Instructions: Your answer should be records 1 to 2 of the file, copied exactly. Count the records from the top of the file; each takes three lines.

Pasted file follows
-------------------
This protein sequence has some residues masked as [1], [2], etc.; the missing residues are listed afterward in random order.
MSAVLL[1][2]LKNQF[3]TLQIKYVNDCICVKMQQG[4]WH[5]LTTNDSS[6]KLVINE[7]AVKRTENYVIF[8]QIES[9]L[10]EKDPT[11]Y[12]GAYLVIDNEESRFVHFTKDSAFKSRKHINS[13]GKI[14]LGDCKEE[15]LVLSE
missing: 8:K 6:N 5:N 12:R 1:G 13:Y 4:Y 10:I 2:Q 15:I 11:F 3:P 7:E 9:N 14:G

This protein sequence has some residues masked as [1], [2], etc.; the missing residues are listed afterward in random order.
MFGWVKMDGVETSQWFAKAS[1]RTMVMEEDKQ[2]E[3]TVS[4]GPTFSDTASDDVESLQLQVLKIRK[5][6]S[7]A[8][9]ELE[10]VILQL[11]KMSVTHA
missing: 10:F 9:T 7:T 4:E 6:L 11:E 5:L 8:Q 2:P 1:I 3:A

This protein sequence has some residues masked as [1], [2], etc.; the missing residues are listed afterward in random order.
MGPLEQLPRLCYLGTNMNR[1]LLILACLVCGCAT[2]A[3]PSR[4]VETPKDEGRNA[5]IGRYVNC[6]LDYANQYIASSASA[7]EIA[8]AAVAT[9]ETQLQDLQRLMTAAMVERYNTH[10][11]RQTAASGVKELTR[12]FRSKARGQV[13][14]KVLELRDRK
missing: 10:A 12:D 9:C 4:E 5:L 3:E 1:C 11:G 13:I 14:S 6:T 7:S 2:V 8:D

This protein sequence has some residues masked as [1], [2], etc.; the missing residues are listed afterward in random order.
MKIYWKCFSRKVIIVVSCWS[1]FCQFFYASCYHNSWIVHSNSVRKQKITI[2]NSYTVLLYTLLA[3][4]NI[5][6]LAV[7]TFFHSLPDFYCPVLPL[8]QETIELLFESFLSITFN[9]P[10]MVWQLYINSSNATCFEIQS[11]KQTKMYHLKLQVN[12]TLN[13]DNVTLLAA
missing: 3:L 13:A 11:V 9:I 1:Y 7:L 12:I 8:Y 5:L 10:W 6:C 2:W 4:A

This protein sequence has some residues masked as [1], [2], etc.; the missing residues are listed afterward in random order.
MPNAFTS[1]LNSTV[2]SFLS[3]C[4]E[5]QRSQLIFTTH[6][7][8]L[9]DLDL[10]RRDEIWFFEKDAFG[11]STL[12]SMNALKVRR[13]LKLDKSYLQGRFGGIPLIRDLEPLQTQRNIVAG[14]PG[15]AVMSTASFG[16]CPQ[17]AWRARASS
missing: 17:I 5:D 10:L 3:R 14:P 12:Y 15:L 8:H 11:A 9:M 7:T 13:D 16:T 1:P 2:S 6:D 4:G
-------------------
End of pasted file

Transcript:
This protein sequence has some residues masked as [1], [2], etc.; the missing residues are listed afterward in random order.
MSAVLL[1][2]LKNQF[3]TLQIKYVNDCICVKMQQG[4]WH[5]LTTNDSS[6]KLVINE[7]AVKRTENYVIF[8]QIES[9]L[10]EKDPT[11]Y[12]GAYLVIDNEESRFVHFTKDSAFKSRKHINS[13]GKI[14]LGDCKEE[15]LVLSE
missing: 8:K 6:N 5:N 12:R 1:G 13:Y 4:Y 10:I 2:Q 15:I 11:F 3:P 7:E 9:N 14:G

This protein sequence has some residues masked as [1], [2], etc.; the missing residues are listed afterward in random order.
MFGWVKMDGVETSQWFAKAS[1]RTMVMEEDKQ[2]E[3]TVS[4]GPTFSDTASDDVESLQLQVLKIRK[5][6]S[7]A[8][9]ELE[10]VILQL[11]KMSVTHA
missing: 10:F 9:T 7:T 4:E 6:L 11:E 5:L 8:Q 2:P 1:I 3:A